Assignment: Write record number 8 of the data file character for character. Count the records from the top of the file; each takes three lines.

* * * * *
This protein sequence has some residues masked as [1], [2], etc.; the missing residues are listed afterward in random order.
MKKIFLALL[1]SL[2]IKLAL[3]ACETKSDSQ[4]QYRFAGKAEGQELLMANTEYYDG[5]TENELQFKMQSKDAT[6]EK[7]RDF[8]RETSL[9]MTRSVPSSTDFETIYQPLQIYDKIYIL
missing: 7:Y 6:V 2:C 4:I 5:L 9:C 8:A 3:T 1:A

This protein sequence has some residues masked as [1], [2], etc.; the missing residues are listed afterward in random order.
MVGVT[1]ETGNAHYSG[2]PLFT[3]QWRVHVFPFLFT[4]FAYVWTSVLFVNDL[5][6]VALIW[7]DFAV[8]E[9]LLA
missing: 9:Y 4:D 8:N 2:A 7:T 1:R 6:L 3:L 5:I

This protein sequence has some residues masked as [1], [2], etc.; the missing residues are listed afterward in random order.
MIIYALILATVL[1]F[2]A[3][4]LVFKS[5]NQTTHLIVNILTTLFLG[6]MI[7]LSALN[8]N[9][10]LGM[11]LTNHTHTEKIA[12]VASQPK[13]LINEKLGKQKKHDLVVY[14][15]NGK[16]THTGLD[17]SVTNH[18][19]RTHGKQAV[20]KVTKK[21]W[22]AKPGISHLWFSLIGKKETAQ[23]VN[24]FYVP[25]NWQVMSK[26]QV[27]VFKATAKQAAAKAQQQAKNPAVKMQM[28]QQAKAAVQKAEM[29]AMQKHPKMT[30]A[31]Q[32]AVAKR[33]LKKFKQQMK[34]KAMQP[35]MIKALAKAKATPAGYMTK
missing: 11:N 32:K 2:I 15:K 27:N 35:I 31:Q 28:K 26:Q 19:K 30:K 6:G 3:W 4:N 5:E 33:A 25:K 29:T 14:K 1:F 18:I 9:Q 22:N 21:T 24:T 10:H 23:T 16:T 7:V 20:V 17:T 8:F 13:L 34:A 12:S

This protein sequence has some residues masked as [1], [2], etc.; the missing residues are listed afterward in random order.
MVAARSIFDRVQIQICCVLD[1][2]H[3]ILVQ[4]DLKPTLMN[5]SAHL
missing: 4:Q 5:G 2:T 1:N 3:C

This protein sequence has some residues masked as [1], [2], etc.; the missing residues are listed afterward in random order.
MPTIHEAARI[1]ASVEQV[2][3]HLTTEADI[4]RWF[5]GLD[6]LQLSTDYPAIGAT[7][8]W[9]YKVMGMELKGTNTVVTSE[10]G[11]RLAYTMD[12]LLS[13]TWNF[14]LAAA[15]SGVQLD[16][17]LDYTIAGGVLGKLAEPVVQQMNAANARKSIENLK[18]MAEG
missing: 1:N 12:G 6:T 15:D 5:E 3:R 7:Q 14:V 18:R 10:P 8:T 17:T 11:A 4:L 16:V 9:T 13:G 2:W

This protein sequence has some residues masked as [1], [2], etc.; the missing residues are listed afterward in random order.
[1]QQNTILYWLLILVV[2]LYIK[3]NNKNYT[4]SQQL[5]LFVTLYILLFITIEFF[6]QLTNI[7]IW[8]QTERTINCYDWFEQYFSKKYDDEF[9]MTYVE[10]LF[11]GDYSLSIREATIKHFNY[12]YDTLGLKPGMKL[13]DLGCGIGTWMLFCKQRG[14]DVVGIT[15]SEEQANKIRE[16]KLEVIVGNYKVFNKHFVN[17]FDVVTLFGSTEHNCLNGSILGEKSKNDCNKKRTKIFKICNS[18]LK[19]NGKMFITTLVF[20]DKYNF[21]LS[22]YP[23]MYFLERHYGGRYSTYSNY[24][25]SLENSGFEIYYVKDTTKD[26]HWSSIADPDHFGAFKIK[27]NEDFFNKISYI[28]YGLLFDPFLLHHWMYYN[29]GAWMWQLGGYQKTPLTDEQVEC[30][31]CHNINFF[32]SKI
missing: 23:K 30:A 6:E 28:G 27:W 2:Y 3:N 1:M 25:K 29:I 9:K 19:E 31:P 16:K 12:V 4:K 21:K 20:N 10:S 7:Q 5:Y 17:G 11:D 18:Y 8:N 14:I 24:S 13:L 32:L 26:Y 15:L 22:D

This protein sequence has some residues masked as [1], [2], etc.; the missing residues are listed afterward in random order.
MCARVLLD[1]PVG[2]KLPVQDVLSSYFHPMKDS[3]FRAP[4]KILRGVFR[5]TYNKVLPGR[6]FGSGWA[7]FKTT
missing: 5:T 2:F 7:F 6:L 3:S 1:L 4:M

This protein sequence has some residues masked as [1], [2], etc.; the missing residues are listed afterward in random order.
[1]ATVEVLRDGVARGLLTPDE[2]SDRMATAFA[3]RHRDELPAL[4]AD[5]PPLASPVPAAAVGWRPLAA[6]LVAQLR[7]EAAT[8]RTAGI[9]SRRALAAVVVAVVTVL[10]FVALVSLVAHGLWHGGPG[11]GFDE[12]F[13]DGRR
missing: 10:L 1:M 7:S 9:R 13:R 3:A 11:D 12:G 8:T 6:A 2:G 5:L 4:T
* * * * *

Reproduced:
This protein sequence has some residues masked as [1], [2], etc.; the missing residues are listed afterward in random order.
[1]ATVEVLRDGVARGLLTPDE[2]SDRMATAFA[3]RHRDELPAL[4]AD[5]PPLASPVPAAAVGWRPLAA[6]LVAQLR[7]EAAT[8]RTAGI[9]SRRALAAVVVAVVTVL[10]FVALVSLVAHGLWHGGPG[11]GFDE[12]F[13]DGRR
missing: 10:L 1:M 7:S 9:R 13:R 3:A 11:D 12:G 8:T 6:A 2:G 5:L 4:T